Facts of the Case
Season four of Tales from the Crypt brings an eclectic batch of 14
stories, featuring samplings from pretty much every genre imaginable. Noir,
comedy, western, straight horror, monster movie, this season is a smorgasbord.
Here are some of the big names you'll find in these episodes: Tom Hanks, Joe
Pesci, Beverly D'Angelo, Margot kidder, Christopher Reeve, Judd Nelson, Dylan
McDermott, Tia Carrere, David Morse, and Brad Pitt. Oh, and who can forget Zach
Galligan? (You know, the guy from Gremlins…I think.)
Three discs, 14 episodes.
• "None but the Lonely Heart"
Directed by Tom
Treat Williams stars as a con man who makes his scratch by bilking
rich, old ladies out of their fortunes. His most recent target should set him up
for life, but someone—or something—is onto him and his past sins are
about to bite him in the ass.
More comical than horrifying, this tale
packs in the gore, culminating in trademark ending. B+
• "This'll Kill Ya"
Directed by Robert Longo
An overbearing boss of a drug research firm (Dylan McDermott) pushes his team
to develop a groundbreaking serum. But when his coworkers decide to creatively
rebel, his violent tendencies are unleashed.
A straight-edged noir
thriller, with a slick twist ending. B+
• "On a Deadman's Chest"
Directed by William
A jealous rock star can't get his best friend's wife (Tia
Carrere) out of his mind. And when a voodoo tattoo reveals what truly lurks in
his soul, it pushes him over the edge.
The hardest of the episodes, this
tale features lots of nudity and a messy—though hollow (in more ways than
Directed by Gary Fleder
crooks manipulate a wealthy man into a blackmail scheme, but the plan hits a
snag. Now the con artists have to improvise and that means putting on a phony
séance to retrieve their money. Unintended consequences ensue.
fairly light-hearted romp (spiced up with some over-the-top bloodbaths). B
• "Beauty Rest"
Directed by Stephen Hopkins
When an unlucky actress (Mimi Rogers) finds out she's lost a modeling gig to her
comely roommate (Kathy Ireland) she starts dishing out violence to finagle her
way into the pageant. But all is not what it appears to be.
builds to a major reveal, and the ending is gleefully grim enough, but somewhat
anticlimactic. Man, was Kathy Ireland hot back in the day. B
• "What's Cookin'"
Directed by Gilbert Adler
A hapless cook (Christopher Reeve) runs a flagging squid-only diner. A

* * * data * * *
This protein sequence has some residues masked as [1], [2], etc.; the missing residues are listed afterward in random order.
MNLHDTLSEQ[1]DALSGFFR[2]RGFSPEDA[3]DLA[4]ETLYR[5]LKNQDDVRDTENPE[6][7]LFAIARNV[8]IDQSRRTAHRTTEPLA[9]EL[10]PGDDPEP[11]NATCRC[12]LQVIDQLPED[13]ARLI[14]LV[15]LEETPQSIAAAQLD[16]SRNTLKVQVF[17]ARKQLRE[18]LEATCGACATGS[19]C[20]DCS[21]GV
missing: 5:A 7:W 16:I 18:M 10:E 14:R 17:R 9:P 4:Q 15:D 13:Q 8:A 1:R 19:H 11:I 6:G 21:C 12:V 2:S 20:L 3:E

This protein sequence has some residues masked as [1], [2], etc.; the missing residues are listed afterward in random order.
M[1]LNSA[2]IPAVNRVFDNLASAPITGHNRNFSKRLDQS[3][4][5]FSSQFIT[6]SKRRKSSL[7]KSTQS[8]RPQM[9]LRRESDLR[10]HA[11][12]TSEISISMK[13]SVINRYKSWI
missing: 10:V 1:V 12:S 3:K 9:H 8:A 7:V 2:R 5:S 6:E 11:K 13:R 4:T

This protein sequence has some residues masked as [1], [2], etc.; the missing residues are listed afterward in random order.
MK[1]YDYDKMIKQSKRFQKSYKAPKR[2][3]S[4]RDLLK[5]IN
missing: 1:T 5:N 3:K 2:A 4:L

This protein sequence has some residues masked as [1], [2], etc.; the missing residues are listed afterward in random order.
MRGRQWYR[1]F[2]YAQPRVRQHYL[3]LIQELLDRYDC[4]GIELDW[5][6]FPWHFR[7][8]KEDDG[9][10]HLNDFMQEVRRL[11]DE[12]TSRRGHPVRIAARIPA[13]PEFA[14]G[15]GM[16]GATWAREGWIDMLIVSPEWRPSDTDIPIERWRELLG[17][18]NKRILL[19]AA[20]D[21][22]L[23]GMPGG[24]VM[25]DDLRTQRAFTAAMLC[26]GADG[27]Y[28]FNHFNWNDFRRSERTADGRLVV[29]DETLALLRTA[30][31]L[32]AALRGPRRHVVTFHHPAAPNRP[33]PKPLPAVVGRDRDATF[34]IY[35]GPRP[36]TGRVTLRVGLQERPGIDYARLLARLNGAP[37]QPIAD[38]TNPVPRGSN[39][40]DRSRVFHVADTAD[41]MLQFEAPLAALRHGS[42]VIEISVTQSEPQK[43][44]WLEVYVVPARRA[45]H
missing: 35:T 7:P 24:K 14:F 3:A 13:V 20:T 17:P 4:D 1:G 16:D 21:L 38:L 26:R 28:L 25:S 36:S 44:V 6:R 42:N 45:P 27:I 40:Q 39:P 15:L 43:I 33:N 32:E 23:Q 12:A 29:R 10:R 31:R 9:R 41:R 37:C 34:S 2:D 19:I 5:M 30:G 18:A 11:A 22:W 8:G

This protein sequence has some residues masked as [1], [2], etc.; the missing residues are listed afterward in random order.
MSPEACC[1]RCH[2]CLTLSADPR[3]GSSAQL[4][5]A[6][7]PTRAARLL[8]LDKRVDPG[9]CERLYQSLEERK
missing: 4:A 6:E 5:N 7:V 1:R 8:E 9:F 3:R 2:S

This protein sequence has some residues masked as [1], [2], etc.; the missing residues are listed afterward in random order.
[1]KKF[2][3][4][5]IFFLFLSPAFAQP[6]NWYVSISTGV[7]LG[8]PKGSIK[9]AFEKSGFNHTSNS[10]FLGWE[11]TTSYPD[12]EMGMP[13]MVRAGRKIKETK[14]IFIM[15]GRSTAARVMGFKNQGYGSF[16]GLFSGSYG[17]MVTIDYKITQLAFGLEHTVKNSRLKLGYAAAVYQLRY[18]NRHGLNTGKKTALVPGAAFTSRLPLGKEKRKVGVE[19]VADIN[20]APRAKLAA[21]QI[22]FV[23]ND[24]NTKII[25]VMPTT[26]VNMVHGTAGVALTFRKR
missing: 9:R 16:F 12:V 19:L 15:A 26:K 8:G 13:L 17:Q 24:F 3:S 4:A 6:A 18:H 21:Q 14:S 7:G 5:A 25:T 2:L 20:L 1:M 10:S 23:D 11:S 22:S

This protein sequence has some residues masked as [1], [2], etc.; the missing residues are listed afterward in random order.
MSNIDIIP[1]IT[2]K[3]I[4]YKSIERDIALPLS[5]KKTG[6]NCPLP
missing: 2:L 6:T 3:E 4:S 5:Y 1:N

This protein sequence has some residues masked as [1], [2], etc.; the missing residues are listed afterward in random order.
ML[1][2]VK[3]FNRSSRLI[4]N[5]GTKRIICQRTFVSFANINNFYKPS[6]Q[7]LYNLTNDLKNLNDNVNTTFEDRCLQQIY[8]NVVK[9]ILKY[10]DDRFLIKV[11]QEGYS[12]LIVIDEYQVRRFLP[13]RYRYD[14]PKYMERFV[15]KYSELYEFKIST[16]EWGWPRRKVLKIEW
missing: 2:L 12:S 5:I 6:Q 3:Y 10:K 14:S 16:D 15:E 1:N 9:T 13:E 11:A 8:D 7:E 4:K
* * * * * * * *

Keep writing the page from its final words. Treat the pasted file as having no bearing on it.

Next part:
mysterious employee (Judd Nelson) presents a killer recipe for barbecue that
gets the place hopping again—but why is it so delicious?
through and through. That scene with Meat Loaf is a real mess, too. And always
nice to see Christopher Reeve. A-
• "The New Arrival"
Directed by Peter Medak
A radio child psychologist, struggling in the ratings, and about to get the boot
from management decides to take his show on the road and visit a strange old
lady and her weirdo kid. But just how special are this kid's needs?
little story with a nasty ending and a creepy performance by Zelda Rubenstein.
Directed by Richard Donner
When a notorious outlaw from the Wild West (Neil Gray Guintoli) finds himself in
a dusty old town, his fate takes a turn from the bizarre: the residents are men
This is my favorite episode of the season. While not straight
horror, it is a good tale nonetheless and deftly directed by Donner. A
• "King of the Road"
Directed by Tom Holland
When a street punk (Brad Pitt) is determined to race against the legendary,
but retired, Iceman, he'll do anything to land the deal—even if it means
holding the other man's daughter hostage.
And my least favorite episode.
Pitt is a decent slimeball, but there's no twist and not much meat to the story.
• "Maniac at Large"
Directed by John
Blythe Danner plays a skittish librarian freaking out over
reports of a serial killer. And everyone's a suspect.
A decent little tale
injected with more suspense than it deserved by Frankenheimer. Another name for
the story could have been "Red Herring." B-
• "Split Personality"
Directed by Joel Silver
Joe Pesci stars as a con out for the perfect score. And he finds it in the
form of two billionaire twins with a questionable past. Can he land the deal and
end up a rich man married to two beautiful women? Or is his luck about to run
Vintage Tales from the Crypt: funny, gory and twisted. Beware
the opening title art, though; it contains spoilers. A-
• "Strung Along"
Directed by Kevin Yagher
retired, recluse puppeteer catches a big break when he's asked to perform for a
major TV show. He brings on an ambitious apprentice (Zach Galligan), but someone
has doubts about the gig: his puppet.
Another solid offering with probably
the best twist of the bunch. A-
• "Werewolf Concerto"
Directed by Steve Perry
A whodunit starring a werewolf that's terrorizing a resort. The frantic
manager (Dennis Farina) hires a hunter to track it down: but who's the werewolf?
And who's the hunter? Timothy Dalton and Beverly D'Angelo star.
Agatha Christie-like mystery is spiced up by the supernatural and Dalton is
awesome. Pretty good. B+
• "Curiosity Killed"
Directed by Elliot
Two elderly couples have discovered the secret to a youth
potion, but one overbearing wife (Margot Kidder) can screw it up for
The final tale is a little odd—and annoying. But the end
is ridiculously over-the-top. B
These shows are transferred adequately, though there's nothing special about
the quality. Grain is present throughout and the color saturation looks its age,
but it's not nearly enough to distract. Ignore the worthless "Stars of
Season Four" montage, the feature to check out is the commentary track on
"What's Cookin'," featuring John Kassir hamming it up as the
Cryptkeeper discussing the episode with writer Alan Katz and series historian